Hey girls (and boys ;-) ) - weekend after this one is the beginning of advent, the official start of the Christmas season. You are possibly already in the middle of making decorations and presents for Christmas. How about calling your friends together for a Christmassy crafting session?
That is what I am doing. I have invited my crafty friends over for a mulled-wine-and-crafting-afternoon on the second of Advent. Crafters are invited to bring their projects and materials, non-crafters are welcome to provide entertainment. We will sit at my large kitchen table, munching traditional German Christmas biscuits, drinking mulled wine and crafting away. Well, the latter depending on the amount of alcohol being consumed *hehe*.
For those who are trying to opt out of the crafting - why don't you give them a little project with bits and pieces that are available in most (crafty) households around Christmas time, anyway? It is actually a very easy project that even children can do: The Zinzendorf candle.
You need oranges, wooden toothpicks, raisins, white and red tissue paper and a candle. First take off the green bit at the top of the orange and make a hole that you can later fit the candle in. Stick a raisin each on four toothpicks. Then stick the toothpicks into the orange so one toothpick points east, one west, south and north. Cut the tissue paper in thin strips, about 1 cm wide and 3 cm long. Push them into the hole and then put the candle on top of that.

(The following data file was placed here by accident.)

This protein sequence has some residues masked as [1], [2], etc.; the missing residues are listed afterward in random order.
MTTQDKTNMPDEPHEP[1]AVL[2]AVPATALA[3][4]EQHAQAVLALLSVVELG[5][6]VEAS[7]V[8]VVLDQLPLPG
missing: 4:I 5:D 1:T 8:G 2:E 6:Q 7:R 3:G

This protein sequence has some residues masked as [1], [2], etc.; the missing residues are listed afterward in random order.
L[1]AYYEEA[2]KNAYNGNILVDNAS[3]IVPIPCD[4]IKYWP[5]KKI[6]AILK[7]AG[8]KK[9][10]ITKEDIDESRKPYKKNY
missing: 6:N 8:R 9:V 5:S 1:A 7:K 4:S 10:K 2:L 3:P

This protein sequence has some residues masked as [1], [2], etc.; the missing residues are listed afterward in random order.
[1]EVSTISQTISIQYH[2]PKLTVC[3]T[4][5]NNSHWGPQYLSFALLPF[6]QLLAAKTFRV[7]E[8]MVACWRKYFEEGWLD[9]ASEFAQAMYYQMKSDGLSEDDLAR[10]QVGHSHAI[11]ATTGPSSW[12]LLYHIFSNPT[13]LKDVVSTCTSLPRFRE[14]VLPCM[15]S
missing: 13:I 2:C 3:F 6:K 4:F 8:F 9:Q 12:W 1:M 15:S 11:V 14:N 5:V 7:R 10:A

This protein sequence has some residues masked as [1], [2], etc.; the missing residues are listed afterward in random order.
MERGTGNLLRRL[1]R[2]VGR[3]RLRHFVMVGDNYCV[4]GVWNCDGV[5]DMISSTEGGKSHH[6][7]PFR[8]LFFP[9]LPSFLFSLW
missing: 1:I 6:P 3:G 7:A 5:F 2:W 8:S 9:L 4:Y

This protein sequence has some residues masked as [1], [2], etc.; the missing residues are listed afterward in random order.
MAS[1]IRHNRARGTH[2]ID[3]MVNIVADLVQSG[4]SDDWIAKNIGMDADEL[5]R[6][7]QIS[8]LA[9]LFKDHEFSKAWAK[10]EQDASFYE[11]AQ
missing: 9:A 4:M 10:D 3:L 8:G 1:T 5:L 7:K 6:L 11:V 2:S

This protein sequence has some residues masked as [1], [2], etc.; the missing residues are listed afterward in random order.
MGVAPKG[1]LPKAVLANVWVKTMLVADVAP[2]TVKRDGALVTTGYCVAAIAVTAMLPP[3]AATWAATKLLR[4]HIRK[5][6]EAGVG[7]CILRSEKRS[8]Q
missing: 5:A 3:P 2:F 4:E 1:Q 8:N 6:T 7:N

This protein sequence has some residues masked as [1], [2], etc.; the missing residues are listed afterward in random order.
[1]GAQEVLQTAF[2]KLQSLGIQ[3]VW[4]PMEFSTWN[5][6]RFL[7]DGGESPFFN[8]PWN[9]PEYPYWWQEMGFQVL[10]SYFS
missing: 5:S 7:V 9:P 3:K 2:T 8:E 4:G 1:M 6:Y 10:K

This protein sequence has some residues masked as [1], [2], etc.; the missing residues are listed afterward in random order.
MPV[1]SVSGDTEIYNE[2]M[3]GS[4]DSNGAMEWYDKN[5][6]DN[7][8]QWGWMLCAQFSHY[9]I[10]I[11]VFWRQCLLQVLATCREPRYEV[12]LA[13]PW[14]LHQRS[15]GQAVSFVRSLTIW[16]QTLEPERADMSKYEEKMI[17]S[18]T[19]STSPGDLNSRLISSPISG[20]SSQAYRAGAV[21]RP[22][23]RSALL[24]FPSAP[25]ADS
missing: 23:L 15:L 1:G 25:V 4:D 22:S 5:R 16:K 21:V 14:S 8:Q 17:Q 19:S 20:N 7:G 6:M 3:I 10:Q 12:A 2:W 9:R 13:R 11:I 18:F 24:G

At Christmas time some Germans decorate their house with this candle that I call the Zinzendorf Candle. There is a lovely story which goes with this candle.
In the first half of the 18th century some Protestant Moravians were forced to leave their homes because of their religious beliefs. Some of them made their way to the Oberlausitz, an area which is now in the East of Germany, bordering onto today's Poland. They were welcomed by Count Nicolaus von Zinzendorf, who shared their religious beliefs and put them up on his property, giving them food and shelter. - It was coming up to Christmas time and among the refugees were many children who were looking forward to a very bleak Christmas. Graf von Zinzendorf, however, surprised them on Christmas Eve with an orange - quite a generous present in a time when there were only coaches travelling between Eastern Europe and the sunny Mediterrenean where the oranges grew. The orange was to symbolize the earth. Then he stuck a candle and 4 toothpicks into the orange. The candle was given red and white paper decoration and each of the toothpicks had a raisin stuck on it. The candle is meant to represent Christ - the light that shines on earth. The 4 toothpicks represent the 4 corners of the world. The paper decorations is the blood and body of Christ and the raisins are all living things.
Even if you are not a believer, the candle is a nice decoration at this time of year. And the story is heartwarming, too...